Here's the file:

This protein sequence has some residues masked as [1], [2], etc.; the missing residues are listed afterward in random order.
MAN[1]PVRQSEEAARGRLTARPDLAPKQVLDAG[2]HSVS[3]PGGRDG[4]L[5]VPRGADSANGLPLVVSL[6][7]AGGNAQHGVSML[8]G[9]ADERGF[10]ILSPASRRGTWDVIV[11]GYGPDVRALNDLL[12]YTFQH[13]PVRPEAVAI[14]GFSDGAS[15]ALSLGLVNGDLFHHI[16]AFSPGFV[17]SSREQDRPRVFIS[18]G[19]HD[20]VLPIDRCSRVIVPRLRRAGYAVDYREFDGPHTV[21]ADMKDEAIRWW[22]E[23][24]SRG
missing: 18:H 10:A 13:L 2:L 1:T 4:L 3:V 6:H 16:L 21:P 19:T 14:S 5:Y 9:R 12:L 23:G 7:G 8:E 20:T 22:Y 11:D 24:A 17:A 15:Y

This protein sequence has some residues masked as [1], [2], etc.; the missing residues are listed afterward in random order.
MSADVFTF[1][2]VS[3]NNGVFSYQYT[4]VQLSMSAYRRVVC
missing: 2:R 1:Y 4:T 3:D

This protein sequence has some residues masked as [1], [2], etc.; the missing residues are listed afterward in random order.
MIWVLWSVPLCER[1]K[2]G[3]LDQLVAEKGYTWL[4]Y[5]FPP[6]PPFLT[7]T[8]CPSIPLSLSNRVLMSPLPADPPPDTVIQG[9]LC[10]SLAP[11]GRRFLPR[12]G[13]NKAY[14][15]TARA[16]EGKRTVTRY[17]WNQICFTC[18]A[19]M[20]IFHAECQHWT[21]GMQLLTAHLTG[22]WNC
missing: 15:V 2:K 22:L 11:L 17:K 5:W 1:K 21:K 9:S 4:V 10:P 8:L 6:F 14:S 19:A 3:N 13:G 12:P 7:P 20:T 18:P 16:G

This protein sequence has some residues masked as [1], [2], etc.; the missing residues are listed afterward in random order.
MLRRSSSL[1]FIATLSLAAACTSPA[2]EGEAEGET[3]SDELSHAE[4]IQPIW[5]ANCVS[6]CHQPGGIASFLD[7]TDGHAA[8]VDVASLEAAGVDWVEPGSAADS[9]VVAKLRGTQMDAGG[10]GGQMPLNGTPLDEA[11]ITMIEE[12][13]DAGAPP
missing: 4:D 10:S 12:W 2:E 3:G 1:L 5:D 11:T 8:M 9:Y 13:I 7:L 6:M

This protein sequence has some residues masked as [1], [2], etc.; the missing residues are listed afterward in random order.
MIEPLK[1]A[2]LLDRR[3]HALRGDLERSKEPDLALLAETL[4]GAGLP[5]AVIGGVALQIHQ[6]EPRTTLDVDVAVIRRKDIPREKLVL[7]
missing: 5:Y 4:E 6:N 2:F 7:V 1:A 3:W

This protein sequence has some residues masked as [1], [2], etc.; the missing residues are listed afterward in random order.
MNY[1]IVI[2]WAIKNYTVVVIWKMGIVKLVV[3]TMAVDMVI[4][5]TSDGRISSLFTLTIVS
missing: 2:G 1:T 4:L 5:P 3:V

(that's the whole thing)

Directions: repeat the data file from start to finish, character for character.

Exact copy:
This protein sequence has some residues masked as [1], [2], etc.; the missing residues are listed afterward in random order.
MAN[1]PVRQSEEAARGRLTARPDLAPKQVLDAG[2]HSVS[3]PGGRDG[4]L[5]VPRGADSANGLPLVVSL[6][7]AGGNAQHGVSML[8]G[9]ADERGF[10]ILSPASRRGTWDVIV[11]GYGPDVRALNDLL[12]YTFQH[13]PVRPEAVAI[14]GFSDGAS[15]ALSLGLVNGDLFHHI[16]AFSPGFV[17]SSREQDRPRVFIS[18]G[19]HD[20]VLPIDRCSRVIVPRLRRAGYAVDYREFDGPHTV[21]ADMKDEAIRWW[22]E[23][24]SRG
missing: 18:H 10:A 13:L 2:L 1:T 4:L 3:V 6:H 16:L 21:P 19:T 14:S 5:Y 9:R 12:L 23:G 7:G 8:E 20:T 22:Y 11:D 24:A 17:A 15:Y

This protein sequence has some residues masked as [1], [2], etc.; the missing residues are listed afterward in random order.
MSADVFTF[1][2]VS[3]NNGVFSYQYT[4]VQLSMSAYRRVVC
missing: 2:R 1:Y 4:T 3:D

This protein sequence has some residues masked as [1], [2], etc.; the missing residues are listed afterward in random order.
MIWVLWSVPLCER[1]K[2]G[3]LDQLVAEKGYTWL[4]Y[5]FPP[6]PPFLT[7]T[8]CPSIPLSLSNRVLMSPLPADPPPDTVIQG[9]LC[10]SLAP[11]GRRFLPR[12]G[13]NKAY[14][15]TARA[16]EGKRTVTRY[17]WNQICFTC[18]A[19]M[20]IFHAECQHWT[21]GMQLLTAHLTG[22]WNC
missing: 15:V 2:K 22:L 11:L 17:K 5:W 1:K 21:K 9:S 4:V 10:P 8:L 6:F 14:S 19:A 3:N 13:G 12:P 7:P 20:T 18:P 16:G

This protein sequence has some residues masked as [1], [2], etc.; the missing residues are listed afterward in random order.
MLRRSSSL[1]FIATLSLAAACTSPA[2]EGEAEGET[3]SDELSHAE[4]IQPIW[5]ANCVS[6]CHQPGGIASFLD[7]TDGHAA[8]VDVASLEAAGVDWVEPGSAADS[9]VVAKLRGTQMDAGG[10]GGQMPLNGTPLDEA[11]ITMIEE[12][13]DAGAPP
missing: 4:D 10:S 12:W 2:E 3:G 1:L 5:D 11:T 8:M 9:Y 13:I 7:L 6:M

This protein sequence has some residues masked as [1], [2], etc.; the missing residues are listed afterward in random order.
MIEPLK[1]A[2]LLDRR[3]HALRGDLERSKEPDLALLAETL[4]GAGLP[5]AVIGGVALQIHQ[6]EPRTTLDVDVAVIRRKDIPREKLVL[7]
missing: 5:Y 4:E 6:N 2:F 7:V 1:A 3:W

This protein sequence has some residues masked as [1], [2], etc.; the missing residues are listed afterward in random order.
MNY[1]IVI[2]WAIKNYTVVVIWKMGIVKLVV[3]TMAVDMVI[4][5]TSDGRISSLFTLTIVS
missing: 2:G 1:T 4:L 5:P 3:V